Congressional lawmakers called Sunday for a criminal investigation over the leak revealing that the so-called “underwear bomber” who boarded a U.S.-bound jet last month was actually a Saudi Arabian intelligence agent who had volunteered for the mission, warning that the leak could seriously damage American credibility.
After the Associated Press reported the story last week, American and foreign officials admitted that the agent had infiltrated al Qaeda in Yemen and had posed as a suicide bomber before handing the bomb and other inside intelligence over to the Central Intelligence Agency and Saudi intelligence.
While applauding the mission’s success, Sen. Dianne Feinstein, California Democrat, and Rep. Peter T. King, New York Republican, expressed outrage that details of the operation were made public even before top lawmakers knew, saying the leak could discourage foreign intelligence agencies from working with the U.S. on crucial anti-terrorism efforts.
And Mr. King, chairman of the Homeland Security Committee, said he’s troubled that the AP obtained the story even though fewer people knew about the mission than when Osama bin Laden was killed one year ago.
“It put people’s lives at risk, and it also sends a signal to countries willing to work with us that we can’t keep a secret,” he told CNN’s Candy Crowley. “It really is criminal to leak out this kind of classified, sensitive information.”
The FBI is currently analyzing the bomb to determine whether it would have gone undetected at an airport, but Sen. Joe Lieberman, Connecticut independent, said he thinks existing protocols would have uncovered the bomb.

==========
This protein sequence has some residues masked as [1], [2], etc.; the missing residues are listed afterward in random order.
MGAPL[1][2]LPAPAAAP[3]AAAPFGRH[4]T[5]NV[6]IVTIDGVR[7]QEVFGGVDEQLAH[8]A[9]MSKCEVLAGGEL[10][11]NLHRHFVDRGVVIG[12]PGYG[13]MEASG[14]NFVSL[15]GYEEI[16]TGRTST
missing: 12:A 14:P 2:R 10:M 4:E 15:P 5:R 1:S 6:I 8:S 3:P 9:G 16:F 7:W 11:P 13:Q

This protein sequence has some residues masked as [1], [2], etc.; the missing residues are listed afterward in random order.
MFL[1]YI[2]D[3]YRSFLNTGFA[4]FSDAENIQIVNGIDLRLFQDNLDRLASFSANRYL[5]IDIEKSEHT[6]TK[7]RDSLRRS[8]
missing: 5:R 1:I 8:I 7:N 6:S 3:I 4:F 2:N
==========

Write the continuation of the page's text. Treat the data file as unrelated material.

“The odds are pretty good our systems would have detected this device before the individual carrying it would have got on the plane,” he told CNN.
Mrs. Feinstein said the takeaway for Americans is to cooperate with the Transportation Security Administration’s efforts, despite complaints that new full-body scanners violate privacy.
“I think it’s very important that TSA keeps up its efforts, that we Americans who travel a lot understand what’s at stake,” she said. “When you see the number of people on these large planes, you’re aware of the fact that this is very necessary to do and especially right now.”
Lawmakers also urged President Obama to remain committed to the war in Afghanistan in the wake of the news that an Afghan peace negotiator appointed by President Hamid Karzai was assassinated Sunday.
The key question is whether Mr. Obama will follow the advice of his top commander in Afghanistan, Gen. John R. Allen, to leave 68,000 troops in the country next year, Mr. Lieberman said.
“[The Taliban] are not interested in genuine peace talks,” Mr. Lieberman said, adding, “I sure hope the president as commander-in-chief supports Gen. Allen’s opinions, because I think it’s the right one - as these attacks made clear.”
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